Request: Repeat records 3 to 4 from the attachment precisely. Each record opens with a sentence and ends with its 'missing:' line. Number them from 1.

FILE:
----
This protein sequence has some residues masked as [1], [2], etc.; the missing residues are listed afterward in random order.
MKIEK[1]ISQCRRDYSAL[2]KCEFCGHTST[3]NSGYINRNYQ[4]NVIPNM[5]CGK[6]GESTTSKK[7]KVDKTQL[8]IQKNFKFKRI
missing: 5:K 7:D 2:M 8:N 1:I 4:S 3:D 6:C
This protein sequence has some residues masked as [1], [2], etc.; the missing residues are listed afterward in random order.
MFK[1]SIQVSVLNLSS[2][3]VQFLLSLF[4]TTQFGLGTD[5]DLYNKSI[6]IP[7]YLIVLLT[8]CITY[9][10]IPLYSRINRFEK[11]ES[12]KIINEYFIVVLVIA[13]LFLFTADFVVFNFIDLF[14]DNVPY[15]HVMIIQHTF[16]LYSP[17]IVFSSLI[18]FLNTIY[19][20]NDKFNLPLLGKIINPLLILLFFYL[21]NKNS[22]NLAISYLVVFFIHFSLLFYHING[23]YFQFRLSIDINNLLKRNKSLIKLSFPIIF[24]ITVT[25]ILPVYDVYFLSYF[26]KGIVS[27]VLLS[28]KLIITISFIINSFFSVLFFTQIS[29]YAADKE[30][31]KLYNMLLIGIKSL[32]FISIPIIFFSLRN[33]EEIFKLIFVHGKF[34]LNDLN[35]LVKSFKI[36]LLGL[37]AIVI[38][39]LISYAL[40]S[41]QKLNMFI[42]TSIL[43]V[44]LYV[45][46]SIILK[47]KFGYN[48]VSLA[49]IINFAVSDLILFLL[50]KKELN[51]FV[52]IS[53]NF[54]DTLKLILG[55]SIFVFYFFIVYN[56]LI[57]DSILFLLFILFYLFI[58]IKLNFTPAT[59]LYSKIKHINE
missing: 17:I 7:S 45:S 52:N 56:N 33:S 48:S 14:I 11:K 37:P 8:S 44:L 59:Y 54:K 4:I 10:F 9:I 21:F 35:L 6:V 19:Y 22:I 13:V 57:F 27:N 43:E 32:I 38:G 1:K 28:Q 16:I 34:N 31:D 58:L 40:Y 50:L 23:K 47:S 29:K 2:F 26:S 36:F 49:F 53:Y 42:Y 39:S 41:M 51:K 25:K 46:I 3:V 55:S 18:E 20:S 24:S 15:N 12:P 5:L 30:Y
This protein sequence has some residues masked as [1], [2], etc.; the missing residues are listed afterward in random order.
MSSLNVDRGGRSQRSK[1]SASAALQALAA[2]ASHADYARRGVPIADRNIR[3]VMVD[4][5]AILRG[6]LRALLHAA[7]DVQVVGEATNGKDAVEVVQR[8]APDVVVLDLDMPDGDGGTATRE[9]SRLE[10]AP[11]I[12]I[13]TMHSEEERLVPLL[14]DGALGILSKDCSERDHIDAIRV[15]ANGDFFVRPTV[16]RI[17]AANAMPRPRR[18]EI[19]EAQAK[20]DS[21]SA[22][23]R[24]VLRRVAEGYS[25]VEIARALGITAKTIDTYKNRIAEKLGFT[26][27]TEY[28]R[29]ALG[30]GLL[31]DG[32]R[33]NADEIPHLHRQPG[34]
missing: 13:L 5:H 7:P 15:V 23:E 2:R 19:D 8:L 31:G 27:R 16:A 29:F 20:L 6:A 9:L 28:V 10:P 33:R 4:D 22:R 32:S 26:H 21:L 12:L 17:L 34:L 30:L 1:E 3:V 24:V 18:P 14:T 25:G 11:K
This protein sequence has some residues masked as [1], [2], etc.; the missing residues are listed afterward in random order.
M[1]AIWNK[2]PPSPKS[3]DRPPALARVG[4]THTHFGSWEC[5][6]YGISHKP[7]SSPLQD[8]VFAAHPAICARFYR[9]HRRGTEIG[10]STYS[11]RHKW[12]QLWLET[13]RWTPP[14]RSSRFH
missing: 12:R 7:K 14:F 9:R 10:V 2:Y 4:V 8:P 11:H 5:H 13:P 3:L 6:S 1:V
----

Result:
This protein sequence has some residues masked as [1], [2], etc.; the missing residues are listed afterward in random order.
MSSLNVDRGGRSQRSK[1]SASAALQALAA[2]ASHADYARRGVPIADRNIR[3]VMVD[4][5]AILRG[6]LRALLHAA[7]DVQVVGEATNGKDAVEVVQR[8]APDVVVLDLDMPDGDGGTATRE[9]SRLE[10]AP[11]I[12]I[13]TMHSEEERLVPLL[14]DGALGILSKDCSERDHIDAIRV[15]ANGDFFVRPTV[16]RI[17]AANAMPRPRR[18]EI[19]EAQAK[20]DS[21]SA[22][23]R[24]VLRRVAEGYS[25]VEIARALGITAKTIDTYKNRIAEKLGFT[26][27]TEY[28]R[29]ALG[30]GLL[31]DG[32]R[33]NADEIPHLHRQPG[34]
missing: 13:L 5:H 7:P 15:V 23:E 2:R 19:D 8:L 31:G 27:R 16:A 29:F 20:L 6:A 9:L 28:V 10:P 33:R 4:D 22:R 32:S 26:H 21:L 12:L 17:L 34:L 30:L 1:E 3:V 24:V 18:P 14:T 25:G 11:K
This protein sequence has some residues masked as [1], [2], etc.; the missing residues are listed afterward in random order.
M[1]AIWNK[2]PPSPKS[3]DRPPALARVG[4]THTHFGSWEC[5][6]YGISHKP[7]SSPLQD[8]VFAAHPAICARFYR[9]HRRGTEIG[10]STYS[11]RHKW[12]QLWLET[13]RWTPP[14]RSSRFH
missing: 12:R 7:K 14:F 9:R 10:V 2:Y 4:V 8:P 11:H 5:H 13:P 3:L 6:S 1:V